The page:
The potential of a rising rate environment has mounting unrealized losses on investments categorized as Available for Sale (AFS) on the minds of many banks and credit unions. Before making any knee-jerk restructuring decisions, take time to consider what unrealized losses are and what they are not.

Here are a few important considerations to keep in mind as you seek to understand your institution’s unrealized losses. These items may also be helpful to utilize as discussion points if you plan to have more conversations around this topic at upcoming board, senior management, or ALCO meetings.

1. Unrealized losses don’t mean you’re losing money on your portfolio

Your institution is just earning a yield from a time when interest rates were lower.  If the portfolio is reasonably funded with a mix of deposits, then its margin to funding is probably still in good shape depending on the repricing sensitivity of the funding.  Just like with your institution’s funded loan portfolio – be a long run investor.

2. Unrealized losses go away with time.

Remember, these are bonds so reinvesting cashflow from the portfolio into today’s yields will make the portfolio’s yield gradually increase and cause the unrealized loss to gradually decrease. The rate in which this occurs is a function of the Weighted Average Life (WAL) of the portfolio and its floater weight. This is why reinvestment is so critical for short and intermediate WAL portfolios, as is having a positive floater weight. Several years ago, we wrote about the perils of super low rates and the devasting impact they would have on portfolio reinvestment (“Could Your Institution Afford a $2.2 Million Drop in Investment Yield?”). Fortunately, the opposite is happening now, which is a good thing for reinvestment.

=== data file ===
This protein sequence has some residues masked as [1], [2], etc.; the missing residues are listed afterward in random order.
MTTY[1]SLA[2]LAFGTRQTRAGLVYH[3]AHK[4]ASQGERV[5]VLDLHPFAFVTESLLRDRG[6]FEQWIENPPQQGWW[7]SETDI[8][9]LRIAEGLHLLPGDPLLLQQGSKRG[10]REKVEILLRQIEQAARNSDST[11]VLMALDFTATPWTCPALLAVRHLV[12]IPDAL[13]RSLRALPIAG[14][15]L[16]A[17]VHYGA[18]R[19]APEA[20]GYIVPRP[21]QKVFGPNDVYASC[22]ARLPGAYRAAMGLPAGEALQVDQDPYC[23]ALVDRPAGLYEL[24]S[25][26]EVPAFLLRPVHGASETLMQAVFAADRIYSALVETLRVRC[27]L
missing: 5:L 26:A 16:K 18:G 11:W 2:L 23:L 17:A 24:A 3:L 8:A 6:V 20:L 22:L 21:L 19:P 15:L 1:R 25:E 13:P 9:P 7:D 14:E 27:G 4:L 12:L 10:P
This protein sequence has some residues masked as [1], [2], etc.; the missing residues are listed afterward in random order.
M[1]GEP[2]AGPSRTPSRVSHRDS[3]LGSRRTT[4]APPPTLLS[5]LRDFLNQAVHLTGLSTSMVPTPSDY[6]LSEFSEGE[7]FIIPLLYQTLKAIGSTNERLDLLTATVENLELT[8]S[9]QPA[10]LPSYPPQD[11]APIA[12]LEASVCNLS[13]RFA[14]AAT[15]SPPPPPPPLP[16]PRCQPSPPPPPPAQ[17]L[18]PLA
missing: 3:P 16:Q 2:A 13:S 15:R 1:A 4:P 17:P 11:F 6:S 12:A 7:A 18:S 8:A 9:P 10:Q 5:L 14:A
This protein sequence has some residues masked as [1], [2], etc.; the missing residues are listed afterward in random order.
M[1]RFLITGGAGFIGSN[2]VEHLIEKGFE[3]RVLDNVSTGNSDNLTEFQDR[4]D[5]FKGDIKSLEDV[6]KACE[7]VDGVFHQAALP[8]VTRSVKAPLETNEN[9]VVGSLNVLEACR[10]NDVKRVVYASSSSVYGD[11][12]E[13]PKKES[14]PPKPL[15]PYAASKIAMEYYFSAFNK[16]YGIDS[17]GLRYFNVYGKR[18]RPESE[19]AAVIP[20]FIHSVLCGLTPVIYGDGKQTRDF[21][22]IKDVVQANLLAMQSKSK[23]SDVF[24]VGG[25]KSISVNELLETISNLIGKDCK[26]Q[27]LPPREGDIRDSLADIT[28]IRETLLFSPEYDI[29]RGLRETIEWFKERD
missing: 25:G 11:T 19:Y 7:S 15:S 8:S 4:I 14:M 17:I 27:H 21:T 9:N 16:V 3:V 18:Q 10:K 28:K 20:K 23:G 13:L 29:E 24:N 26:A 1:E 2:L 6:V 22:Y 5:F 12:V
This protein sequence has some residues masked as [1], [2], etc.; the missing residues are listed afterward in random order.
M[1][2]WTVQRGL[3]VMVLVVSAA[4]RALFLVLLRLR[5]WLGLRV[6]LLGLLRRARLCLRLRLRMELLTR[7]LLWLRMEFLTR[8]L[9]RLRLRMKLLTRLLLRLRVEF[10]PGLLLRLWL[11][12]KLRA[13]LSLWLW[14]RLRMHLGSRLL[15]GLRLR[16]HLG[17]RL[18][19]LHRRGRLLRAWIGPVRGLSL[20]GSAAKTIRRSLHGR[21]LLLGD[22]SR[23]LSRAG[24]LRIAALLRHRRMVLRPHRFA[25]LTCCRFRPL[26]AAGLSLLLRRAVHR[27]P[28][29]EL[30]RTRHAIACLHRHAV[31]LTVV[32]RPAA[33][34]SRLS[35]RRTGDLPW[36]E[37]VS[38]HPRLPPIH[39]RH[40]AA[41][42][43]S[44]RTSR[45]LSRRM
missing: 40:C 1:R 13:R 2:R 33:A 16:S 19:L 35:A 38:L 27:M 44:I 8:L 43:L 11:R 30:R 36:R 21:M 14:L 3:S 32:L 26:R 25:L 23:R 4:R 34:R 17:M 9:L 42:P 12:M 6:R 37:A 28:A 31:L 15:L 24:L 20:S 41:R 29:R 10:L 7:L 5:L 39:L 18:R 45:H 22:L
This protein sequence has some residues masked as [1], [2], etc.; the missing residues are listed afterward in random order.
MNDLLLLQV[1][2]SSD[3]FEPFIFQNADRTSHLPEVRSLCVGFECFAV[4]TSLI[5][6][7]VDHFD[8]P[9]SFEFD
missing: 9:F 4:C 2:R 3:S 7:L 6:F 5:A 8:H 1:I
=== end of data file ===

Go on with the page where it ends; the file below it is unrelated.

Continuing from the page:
3. Having a diversified portfolio is almost always better than having cash.

Another major point to consider is that, over the long run, having a portfolio with a duration in the 2-3 year area is almost always better than having cash. This is especially true for deposit funded institutions.  If you have a well-thought-out investment philosophy, strategy, and a framework for making decisions in your securities portfolio, it becomes fairly independent of interest rate levels.

4. Put unrealized gains and losses in the right context.

It’s important to understand that these are just accounting entries (they are not realized). The fact that reinvestment opportunities, at much higher rates, are readily available in the current cycle should be a positive message for the institution.

5. Have reinvestment ideas and/or an experienced partner ready.

It’s always helpful to have reinvestment ideas ready to go and to be able to quantify how they could impact current portfolio yields. An unbiased, experienced investment professional may be helpful in recommending, discussing, and evaluating such ideas. Remember, not investing over the last two years and sitting in cash would have cost approximately 60 to 80 basis points per year. Proactively investing for the long-term can help an institution pay the bills when rates are super low and loan demand slows.        

Contact us today to learn how ALM First may assist your institution with investment advisory services.

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